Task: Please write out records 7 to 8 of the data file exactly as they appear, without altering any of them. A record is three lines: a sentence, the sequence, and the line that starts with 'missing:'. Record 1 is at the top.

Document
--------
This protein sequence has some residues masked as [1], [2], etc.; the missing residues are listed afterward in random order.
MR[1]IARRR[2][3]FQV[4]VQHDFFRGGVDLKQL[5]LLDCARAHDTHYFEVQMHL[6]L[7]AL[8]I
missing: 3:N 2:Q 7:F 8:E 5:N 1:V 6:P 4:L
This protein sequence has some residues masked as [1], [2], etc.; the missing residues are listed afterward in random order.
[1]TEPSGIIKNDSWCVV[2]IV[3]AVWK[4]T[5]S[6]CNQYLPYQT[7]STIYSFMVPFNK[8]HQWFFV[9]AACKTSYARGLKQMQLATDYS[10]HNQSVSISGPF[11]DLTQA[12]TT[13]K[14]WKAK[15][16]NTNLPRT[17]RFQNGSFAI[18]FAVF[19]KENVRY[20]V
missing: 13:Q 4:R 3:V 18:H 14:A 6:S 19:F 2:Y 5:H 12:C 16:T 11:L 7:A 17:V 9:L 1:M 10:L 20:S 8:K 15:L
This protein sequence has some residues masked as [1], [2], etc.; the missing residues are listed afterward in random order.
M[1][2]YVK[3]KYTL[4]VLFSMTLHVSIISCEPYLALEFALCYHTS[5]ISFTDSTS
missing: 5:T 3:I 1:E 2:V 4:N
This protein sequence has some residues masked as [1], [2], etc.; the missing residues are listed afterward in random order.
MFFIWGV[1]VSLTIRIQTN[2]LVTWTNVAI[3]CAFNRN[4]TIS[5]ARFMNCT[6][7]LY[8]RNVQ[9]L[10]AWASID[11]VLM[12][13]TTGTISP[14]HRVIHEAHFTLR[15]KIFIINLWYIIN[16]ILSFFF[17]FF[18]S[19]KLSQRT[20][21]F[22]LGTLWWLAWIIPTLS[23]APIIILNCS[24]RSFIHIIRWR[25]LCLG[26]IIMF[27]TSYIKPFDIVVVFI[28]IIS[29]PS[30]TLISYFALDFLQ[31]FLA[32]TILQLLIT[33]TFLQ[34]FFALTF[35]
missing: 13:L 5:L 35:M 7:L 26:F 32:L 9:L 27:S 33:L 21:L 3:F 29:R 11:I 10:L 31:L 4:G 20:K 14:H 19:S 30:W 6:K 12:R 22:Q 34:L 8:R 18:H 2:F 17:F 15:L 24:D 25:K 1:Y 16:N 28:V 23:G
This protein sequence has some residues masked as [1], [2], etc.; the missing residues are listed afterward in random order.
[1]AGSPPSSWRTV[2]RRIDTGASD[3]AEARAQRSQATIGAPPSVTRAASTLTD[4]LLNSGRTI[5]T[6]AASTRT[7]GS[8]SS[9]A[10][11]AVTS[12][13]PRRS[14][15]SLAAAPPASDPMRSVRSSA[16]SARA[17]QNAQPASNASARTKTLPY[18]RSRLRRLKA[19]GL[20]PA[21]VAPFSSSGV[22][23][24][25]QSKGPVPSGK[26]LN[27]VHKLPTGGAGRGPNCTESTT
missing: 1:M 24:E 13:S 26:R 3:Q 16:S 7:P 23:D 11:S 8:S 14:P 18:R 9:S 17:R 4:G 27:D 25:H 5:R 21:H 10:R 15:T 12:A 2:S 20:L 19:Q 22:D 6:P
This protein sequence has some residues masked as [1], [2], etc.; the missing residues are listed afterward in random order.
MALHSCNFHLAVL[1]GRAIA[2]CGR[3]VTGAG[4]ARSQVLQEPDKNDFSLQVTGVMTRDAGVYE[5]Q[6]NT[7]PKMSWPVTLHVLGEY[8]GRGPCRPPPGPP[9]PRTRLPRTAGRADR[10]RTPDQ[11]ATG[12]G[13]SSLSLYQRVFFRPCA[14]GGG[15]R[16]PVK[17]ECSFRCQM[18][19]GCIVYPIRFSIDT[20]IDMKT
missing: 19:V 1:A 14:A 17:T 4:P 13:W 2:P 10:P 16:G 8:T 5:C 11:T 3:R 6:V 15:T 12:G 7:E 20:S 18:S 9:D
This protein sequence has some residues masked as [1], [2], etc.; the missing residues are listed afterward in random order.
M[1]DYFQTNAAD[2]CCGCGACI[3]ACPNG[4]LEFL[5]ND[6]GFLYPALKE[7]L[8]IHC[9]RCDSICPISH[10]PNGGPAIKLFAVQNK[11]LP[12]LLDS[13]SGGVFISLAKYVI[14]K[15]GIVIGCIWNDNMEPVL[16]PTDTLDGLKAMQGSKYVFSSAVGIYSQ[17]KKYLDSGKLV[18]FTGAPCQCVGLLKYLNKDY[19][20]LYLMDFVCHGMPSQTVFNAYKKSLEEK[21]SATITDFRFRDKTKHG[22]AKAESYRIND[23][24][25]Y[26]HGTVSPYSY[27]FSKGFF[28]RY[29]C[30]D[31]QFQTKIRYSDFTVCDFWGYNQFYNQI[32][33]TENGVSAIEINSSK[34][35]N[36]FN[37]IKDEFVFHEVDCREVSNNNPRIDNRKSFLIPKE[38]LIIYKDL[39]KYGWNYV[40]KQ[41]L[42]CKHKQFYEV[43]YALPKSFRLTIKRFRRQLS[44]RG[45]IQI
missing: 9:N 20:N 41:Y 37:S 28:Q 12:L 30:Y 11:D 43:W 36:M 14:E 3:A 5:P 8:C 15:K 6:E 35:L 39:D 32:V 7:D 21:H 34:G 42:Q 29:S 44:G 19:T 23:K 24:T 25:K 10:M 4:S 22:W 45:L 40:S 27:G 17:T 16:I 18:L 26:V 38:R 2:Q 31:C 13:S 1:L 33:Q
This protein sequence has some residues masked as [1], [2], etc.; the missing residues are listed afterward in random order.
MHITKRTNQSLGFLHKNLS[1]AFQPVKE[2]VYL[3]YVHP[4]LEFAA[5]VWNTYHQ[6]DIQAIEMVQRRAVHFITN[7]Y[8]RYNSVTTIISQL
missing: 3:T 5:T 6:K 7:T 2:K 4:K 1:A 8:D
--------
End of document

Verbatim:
This protein sequence has some residues masked as [1], [2], etc.; the missing residues are listed afterward in random order.
M[1]DYFQTNAAD[2]CCGCGACI[3]ACPNG[4]LEFL[5]ND[6]GFLYPALKE[7]L[8]IHC[9]RCDSICPISH[10]PNGGPAIKLFAVQNK[11]LP[12]LLDS[13]SGGVFISLAKYVI[14]K[15]GIVIGCIWNDNMEPVL[16]PTDTLDGLKAMQGSKYVFSSAVGIYSQ[17]KKYLDSGKLV[18]FTGAPCQCVGLLKYLNKDY[19][20]LYLMDFVCHGMPSQTVFNAYKKSLEEK[21]SATITDFRFRDKTKHG[22]AKAESYRIND[23][24][25]Y[26]HGTVSPYSY[27]FSKGFF[28]RY[29]C[30]D[31]QFQTKIRYSDFTVCDFWGYNQFYNQI[32][33]TENGVSAIEINSSK[34][35]N[36]FN[37]IKDEFVFHEVDCREVSNNNPRIDNRKSFLIPKE[38]LIIYKDL[39]KYGWNYV[40]KQ[41]L[42]CKHKQFYEV[43]YALPKSFRLTIKRFRRQLS[44]RG[45]IQI
missing: 9:N 20:N 41:Y 37:S 28:Q 12:L 30:Y 11:D 43:W 36:M 14:E 3:A 5:P 8:C 15:K 6:E 35:L 39:D 32:V 7:D 21:H 34:G 42:Q 29:S 44:G 19:T 23:K 24:T 25:K 10:M 4:S 22:W 45:L 40:S 27:G 17:T 16:I 18:L 26:V 38:R 2:Q 31:C 13:S 1:L 33:Q
This protein sequence has some residues masked as [1], [2], etc.; the missing residues are listed afterward in random order.
MHITKRTNQSLGFLHKNLS[1]AFQPVKE[2]VYL[3]YVHP[4]LEFAA[5]VWNTYHQ[6]DIQAIEMVQRRAVHFITN[7]Y[8]RYNSVTTIISQL
missing: 3:T 5:T 6:K 7:T 2:K 4:K 1:A 8:D